Making Ethernet Deterministic: Time-sensitive Networking for Digital Backbones


Published in BATTLESPACE

Traditional defense and aerospace systems rely on older, proven technologies such as MIL-STD-1553, ARINC 429, and CANBus to support time-critical communications. However, those legacy data buses have not evolved to meet the challenge of ever-faster system operating speeds. On the civil aviation side, Ethernet technologies such as ARINC 664 (AFDX) and Time-Triggered Ethernet (TTE) have gained some popularity, but these require significant up-front investment and high recurring costs. What’s more, these legacy avionics solutions aren’t flexible once deployed and cannot be dynamically configured. As an open standard technology supported by many major semiconductor suppliers, Time-Sensitive Networking (TSN) is designed to coexist with today’s low-cost existing Ethernet technologies.

TSN is a set of standards and capabilities that enable hard real-time use cases over standard Ethernet networks. Aerospace and defense integrators are envisioning digital backbones based on Ethernet for future ground vehicles and aircraft that support not only traditional data and communications traffic, but also support precision control over Ethernet for weapons systems, autonomous vehicles, and other devices historically controlled via legacy data busses. An example of this vision is provided by the UK MoD’s future looking “Digital Strategy for Defence,” which includes plans for the use of a seamless secure, singular, modern digital backbone.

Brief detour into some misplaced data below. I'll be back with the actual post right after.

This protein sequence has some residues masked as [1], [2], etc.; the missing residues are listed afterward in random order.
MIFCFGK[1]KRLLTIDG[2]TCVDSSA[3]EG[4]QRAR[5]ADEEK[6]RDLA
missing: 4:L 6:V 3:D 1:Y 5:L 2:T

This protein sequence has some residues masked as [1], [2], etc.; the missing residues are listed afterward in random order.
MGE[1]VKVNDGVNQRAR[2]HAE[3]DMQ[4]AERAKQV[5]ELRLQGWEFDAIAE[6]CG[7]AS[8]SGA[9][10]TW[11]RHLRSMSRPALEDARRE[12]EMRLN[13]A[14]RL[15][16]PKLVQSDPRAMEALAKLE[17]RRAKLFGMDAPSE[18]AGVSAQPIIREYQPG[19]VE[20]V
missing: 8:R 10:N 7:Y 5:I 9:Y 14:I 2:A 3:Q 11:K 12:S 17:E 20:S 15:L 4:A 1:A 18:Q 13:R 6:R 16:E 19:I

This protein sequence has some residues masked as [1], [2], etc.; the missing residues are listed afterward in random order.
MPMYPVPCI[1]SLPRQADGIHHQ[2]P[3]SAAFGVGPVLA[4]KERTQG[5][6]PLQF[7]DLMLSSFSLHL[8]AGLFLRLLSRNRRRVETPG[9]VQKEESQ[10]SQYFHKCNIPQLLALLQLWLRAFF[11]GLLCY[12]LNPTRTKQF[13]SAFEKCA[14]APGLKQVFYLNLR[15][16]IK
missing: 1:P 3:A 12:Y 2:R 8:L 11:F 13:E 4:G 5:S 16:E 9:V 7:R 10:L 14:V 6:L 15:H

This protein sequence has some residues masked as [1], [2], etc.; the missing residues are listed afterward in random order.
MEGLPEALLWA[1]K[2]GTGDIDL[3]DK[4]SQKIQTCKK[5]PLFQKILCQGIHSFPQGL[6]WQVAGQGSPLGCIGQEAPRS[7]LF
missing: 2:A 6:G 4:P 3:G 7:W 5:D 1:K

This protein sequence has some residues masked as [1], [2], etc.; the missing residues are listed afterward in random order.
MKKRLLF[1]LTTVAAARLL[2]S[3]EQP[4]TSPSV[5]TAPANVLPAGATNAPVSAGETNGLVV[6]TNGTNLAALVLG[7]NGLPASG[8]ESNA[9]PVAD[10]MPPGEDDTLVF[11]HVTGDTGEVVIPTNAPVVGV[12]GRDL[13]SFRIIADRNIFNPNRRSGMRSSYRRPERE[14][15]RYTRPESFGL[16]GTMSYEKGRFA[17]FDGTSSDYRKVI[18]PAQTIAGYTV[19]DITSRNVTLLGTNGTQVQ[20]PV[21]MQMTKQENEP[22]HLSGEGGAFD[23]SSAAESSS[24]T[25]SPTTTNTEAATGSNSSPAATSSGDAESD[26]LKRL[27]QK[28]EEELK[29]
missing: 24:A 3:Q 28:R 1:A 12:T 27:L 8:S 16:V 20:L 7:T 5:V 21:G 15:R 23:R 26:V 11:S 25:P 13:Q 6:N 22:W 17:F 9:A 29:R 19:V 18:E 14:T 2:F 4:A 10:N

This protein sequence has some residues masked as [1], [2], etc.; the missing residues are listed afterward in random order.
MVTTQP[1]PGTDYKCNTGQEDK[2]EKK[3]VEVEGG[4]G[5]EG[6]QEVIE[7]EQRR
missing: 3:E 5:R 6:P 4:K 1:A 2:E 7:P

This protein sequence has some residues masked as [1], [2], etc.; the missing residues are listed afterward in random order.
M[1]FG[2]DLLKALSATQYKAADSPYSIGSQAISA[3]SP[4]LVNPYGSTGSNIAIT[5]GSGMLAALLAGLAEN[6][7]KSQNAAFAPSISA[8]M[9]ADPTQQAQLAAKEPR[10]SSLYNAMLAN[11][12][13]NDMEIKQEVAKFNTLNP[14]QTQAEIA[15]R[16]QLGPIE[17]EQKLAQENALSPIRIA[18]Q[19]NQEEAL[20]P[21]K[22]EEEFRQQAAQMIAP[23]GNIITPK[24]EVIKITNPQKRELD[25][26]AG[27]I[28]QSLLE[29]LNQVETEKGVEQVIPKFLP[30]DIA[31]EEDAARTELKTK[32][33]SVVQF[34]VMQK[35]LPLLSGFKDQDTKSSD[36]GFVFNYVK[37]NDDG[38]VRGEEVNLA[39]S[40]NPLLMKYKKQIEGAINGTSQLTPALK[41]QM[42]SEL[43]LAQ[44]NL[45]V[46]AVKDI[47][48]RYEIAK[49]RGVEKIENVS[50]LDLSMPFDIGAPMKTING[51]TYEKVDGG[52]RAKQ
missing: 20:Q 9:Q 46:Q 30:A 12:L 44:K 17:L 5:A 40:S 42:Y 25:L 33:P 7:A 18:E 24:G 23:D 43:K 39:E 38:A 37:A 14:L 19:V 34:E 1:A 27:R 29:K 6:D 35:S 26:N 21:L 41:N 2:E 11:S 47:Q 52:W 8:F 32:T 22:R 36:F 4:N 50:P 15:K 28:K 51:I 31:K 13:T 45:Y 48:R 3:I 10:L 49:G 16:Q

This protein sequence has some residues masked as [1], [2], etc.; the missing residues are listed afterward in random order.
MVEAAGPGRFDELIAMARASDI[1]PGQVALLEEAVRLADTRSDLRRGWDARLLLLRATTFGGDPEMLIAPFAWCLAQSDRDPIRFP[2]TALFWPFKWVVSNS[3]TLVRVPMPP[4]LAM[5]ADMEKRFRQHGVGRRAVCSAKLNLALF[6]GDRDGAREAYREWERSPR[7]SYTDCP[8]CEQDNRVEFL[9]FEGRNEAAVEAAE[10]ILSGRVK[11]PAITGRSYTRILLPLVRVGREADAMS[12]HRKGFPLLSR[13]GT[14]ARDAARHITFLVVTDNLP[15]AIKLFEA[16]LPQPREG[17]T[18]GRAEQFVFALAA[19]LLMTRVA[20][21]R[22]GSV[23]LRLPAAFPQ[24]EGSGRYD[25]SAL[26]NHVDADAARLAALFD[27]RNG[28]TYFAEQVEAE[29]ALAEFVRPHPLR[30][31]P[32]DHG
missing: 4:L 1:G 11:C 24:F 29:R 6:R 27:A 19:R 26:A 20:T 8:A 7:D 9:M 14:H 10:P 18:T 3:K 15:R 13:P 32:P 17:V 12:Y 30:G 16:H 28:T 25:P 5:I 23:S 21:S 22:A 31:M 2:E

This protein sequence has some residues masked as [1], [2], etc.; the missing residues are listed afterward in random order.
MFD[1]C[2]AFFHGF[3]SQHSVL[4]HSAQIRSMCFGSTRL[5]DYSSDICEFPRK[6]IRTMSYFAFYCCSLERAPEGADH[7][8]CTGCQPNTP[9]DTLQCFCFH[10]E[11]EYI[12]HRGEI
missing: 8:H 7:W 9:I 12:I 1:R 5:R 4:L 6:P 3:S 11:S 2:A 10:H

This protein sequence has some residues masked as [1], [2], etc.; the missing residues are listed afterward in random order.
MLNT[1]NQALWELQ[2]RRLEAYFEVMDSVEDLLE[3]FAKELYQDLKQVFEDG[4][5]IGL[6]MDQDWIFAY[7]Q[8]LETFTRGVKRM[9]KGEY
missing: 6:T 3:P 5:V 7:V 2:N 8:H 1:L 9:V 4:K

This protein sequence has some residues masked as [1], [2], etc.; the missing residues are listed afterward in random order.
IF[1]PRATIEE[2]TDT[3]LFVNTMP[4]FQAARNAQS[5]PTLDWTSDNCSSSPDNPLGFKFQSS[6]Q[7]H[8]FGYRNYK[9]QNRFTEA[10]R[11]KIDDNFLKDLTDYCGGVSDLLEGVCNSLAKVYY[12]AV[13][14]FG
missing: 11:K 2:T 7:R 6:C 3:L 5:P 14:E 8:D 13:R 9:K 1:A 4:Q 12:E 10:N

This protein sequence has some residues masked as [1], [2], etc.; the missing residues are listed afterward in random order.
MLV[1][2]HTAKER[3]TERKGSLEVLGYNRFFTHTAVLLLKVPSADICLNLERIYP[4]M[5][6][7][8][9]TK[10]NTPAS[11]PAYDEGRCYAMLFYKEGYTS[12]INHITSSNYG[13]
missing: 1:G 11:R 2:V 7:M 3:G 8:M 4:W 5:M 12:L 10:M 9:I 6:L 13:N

TSN works dynamically, enabling time-sensitive communications channels to be configured and set up flexibly as needed in real-time. TSN technology offers several important capabilities to embedded defense systems. It makes use of IEEE-1588v2 Precision Time Protocol (PTP) to provide clock synchronization between nodes. Once clocks are synchronized, TSN can be used to set up a deterministic communications channel between nodes. This setup can be defined with guaranteed parameters, such as throughput, latency, and jitter.

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